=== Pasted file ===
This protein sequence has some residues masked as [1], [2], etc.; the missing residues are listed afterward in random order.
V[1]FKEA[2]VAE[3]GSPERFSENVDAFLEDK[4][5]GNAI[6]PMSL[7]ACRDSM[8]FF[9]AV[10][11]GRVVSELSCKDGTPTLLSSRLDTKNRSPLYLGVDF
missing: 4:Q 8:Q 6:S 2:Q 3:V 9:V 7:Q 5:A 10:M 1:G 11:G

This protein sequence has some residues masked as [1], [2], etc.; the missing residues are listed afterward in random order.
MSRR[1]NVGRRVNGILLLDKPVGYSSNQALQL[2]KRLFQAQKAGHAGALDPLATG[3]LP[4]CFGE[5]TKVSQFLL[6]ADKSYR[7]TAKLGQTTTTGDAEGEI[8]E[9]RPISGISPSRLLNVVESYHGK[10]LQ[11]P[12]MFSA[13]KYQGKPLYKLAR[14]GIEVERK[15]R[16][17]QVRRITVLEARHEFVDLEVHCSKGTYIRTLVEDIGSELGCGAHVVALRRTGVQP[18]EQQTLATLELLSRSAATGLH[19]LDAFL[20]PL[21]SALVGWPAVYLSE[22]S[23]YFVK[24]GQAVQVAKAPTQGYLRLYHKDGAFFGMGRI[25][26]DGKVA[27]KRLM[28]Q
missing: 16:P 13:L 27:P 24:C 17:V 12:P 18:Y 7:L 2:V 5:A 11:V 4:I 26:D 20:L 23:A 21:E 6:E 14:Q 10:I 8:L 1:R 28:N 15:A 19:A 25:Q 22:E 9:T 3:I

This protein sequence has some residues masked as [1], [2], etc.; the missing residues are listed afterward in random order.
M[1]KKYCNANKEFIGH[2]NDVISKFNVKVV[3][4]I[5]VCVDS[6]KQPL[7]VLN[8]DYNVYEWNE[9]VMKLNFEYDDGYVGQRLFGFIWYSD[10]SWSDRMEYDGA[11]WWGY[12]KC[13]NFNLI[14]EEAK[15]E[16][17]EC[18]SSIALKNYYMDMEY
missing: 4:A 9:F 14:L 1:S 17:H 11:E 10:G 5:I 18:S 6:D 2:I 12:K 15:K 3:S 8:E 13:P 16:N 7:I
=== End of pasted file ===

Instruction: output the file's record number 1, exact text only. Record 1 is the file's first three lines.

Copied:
This protein sequence has some residues masked as [1], [2], etc.; the missing residues are listed afterward in random order.
V[1]FKEA[2]VAE[3]GSPERFSENVDAFLEDK[4][5]GNAI[6]PMSL[7]ACRDSM[8]FF[9]AV[10][11]GRVVSELSCKDGTPTLLSSRLDTKNRSPLYLGVDF
missing: 4:Q 8:Q 6:S 2:Q 3:V 9:V 7:Q 5:A 10:M 1:G 11:G